While the British were selectively breeding these original bulldogs and terriers together for the purposes of creating the ultimate fighter of the dog world, the combined traits of the two separate breeds introduced a number of other benefits to the breed as a whole. The versatile bloodline of the bulldogs used in the breeding of these early pit bulls made them suitable dogs for use in a number of nonfighting roles within human society as well.

Pit bulls are often considered to possess gameness. As odd as this term may seem, its general definition is “a willingness to see a task through to completion, even when serious injury or death are a possibility.” While these traits served a purpose in the fighting world, in rural England at the time these were also valuable traits in dogs used on farms.

Farmers and landowners could trust in their pit bulls to show little fear in clashing with other wild animals, making them excellent property guards and protectors of valuable livestock. Believe it or not, the high pain tolerance of these animals made it much less likely that they would bite back out of fear and pain, making them the perfect early family pet in households with young children. These very features would contribute to the breed’s early popularity in the United States as well, setting the stage for the growth of the American Pit Bull Terrier.

Introduction to the United States

famous war pit bull jack
Most of the mascots and the incidental dogs of the Civil War are not remembered, but Jack’s photo and painting can be seen at the Soldiers and Sailors Memorial Hall Museum at Fifth and Bigelow in Pittsburgh, while Sallie is memorialized on a bronze and granite monument in Gettysburg National Military Park in south-central Pennsylvania.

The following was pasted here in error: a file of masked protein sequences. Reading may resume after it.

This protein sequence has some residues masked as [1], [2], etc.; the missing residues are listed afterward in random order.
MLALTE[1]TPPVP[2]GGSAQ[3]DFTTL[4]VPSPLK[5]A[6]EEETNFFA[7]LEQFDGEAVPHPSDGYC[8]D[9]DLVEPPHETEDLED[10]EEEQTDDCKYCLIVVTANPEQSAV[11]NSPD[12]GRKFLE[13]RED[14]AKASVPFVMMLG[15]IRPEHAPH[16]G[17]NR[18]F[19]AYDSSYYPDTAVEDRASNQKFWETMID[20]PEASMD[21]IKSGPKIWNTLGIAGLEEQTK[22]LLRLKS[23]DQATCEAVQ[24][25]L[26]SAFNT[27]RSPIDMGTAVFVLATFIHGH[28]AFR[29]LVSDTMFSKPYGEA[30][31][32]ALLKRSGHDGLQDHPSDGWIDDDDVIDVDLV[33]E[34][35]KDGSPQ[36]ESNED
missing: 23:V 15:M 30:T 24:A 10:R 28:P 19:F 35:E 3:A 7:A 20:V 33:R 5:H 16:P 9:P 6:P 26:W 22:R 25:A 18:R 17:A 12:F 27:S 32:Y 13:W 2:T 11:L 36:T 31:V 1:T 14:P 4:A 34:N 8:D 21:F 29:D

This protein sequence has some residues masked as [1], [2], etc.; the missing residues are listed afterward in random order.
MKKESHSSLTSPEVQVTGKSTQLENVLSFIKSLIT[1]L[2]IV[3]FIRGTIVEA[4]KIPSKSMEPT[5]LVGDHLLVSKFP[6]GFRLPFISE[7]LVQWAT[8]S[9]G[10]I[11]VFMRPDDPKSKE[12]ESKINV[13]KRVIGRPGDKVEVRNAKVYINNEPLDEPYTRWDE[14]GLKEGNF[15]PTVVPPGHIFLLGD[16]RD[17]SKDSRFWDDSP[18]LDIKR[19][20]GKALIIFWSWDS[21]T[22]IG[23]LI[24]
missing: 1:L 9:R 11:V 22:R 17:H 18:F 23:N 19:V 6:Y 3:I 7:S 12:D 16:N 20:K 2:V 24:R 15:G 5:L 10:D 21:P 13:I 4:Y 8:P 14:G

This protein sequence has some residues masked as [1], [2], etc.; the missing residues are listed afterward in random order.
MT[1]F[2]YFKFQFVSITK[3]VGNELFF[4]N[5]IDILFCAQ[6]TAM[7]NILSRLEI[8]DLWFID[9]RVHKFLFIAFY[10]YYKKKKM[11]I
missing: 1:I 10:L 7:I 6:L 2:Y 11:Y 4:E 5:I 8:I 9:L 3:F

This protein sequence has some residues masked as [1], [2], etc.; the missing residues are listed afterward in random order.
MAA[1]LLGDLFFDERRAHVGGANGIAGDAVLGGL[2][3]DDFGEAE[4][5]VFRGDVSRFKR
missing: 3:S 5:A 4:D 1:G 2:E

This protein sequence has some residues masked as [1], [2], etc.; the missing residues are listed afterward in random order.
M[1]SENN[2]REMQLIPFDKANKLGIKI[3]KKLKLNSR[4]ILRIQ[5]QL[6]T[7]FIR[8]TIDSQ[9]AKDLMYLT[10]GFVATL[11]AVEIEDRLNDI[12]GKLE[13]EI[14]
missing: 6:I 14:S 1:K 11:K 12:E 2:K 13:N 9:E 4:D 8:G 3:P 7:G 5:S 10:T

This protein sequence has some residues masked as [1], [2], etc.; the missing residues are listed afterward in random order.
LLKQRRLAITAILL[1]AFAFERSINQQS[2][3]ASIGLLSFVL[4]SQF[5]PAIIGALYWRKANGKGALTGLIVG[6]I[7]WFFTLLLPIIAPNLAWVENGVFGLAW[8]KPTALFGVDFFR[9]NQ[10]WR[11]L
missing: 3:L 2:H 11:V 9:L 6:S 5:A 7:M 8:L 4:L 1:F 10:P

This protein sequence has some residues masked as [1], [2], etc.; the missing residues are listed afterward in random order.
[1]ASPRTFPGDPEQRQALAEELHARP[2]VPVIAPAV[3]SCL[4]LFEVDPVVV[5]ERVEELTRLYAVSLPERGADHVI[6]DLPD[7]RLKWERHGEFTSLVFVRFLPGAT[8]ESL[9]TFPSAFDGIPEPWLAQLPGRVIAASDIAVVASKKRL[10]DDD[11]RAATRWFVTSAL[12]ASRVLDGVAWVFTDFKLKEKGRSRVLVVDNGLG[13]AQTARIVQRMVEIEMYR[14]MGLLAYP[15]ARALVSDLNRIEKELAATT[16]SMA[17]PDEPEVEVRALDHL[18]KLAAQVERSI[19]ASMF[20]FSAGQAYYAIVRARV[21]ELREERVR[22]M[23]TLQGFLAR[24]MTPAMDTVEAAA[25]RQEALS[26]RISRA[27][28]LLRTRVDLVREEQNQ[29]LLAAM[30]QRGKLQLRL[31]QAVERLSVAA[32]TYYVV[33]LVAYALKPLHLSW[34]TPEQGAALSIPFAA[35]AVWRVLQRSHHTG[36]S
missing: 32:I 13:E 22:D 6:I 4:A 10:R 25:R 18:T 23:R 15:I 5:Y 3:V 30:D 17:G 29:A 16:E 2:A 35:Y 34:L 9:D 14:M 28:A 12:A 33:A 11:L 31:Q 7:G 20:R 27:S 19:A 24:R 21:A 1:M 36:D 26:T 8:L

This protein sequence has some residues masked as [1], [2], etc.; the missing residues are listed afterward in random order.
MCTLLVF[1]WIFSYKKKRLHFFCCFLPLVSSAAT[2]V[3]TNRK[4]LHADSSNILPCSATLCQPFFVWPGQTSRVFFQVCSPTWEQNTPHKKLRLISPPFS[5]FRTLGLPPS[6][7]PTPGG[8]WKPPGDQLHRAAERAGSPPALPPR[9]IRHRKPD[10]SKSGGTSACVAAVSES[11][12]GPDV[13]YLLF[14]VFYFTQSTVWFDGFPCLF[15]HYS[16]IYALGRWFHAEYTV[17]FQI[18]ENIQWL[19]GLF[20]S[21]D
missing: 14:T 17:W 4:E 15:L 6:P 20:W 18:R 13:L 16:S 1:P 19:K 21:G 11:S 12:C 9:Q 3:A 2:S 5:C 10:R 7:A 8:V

The breed that would eventually become the American Pit Bull Terrier first arrived in the United States just ahead of the outbreak of the Civil War. Similar to England, the pit bull would experience an explosion in popularity once it arrived in the US, and a lot of that had to do with the conditions at the time.

In the mid-19th century, the US was still a heavily agricultural nation. Most of the nation’s space was devoted to farming, and hearty families were still moving westward when the pit bull landed on American shores for the first time. The dog’s fighting tenacity and its usefulness to families with land and countless natural threats from other creatures made for a perfect fit.

Rural farmers and landowners coveted the new arrival for its ability to protect the homestead and family while men were hunting or working in the field. Those families raising cattle and other livestock counted on the tenacity and power of the pit bull to keep wolves, cougars, and coyotes at bay.

Of course, the fighting nature of the dogs also made them an excellent fit in military units when the Civil War finally erupted in 1861. Regiments on both sides of the Mason Dixon Line used pit bulls during fighting in the Civil War. One particular dog named Sallie evened earned war-hero status serving with the Pennsylvania Infantry during the war.

Following the war, the pit bull would build an early status as a beloved dog in America, even going on to earn its own recognition separate from its British counterparts. The breed in the states would become known as the American Pit Bull Terrier, while those who remained behind in Britain to evolve differently were known as Staffordshire Bull Terrier. The foundation, growth, and evolution of the American Pit Bull Terrier is further explored in our next section.

Part 1. Exploring the History of the American Pit Bull Terrier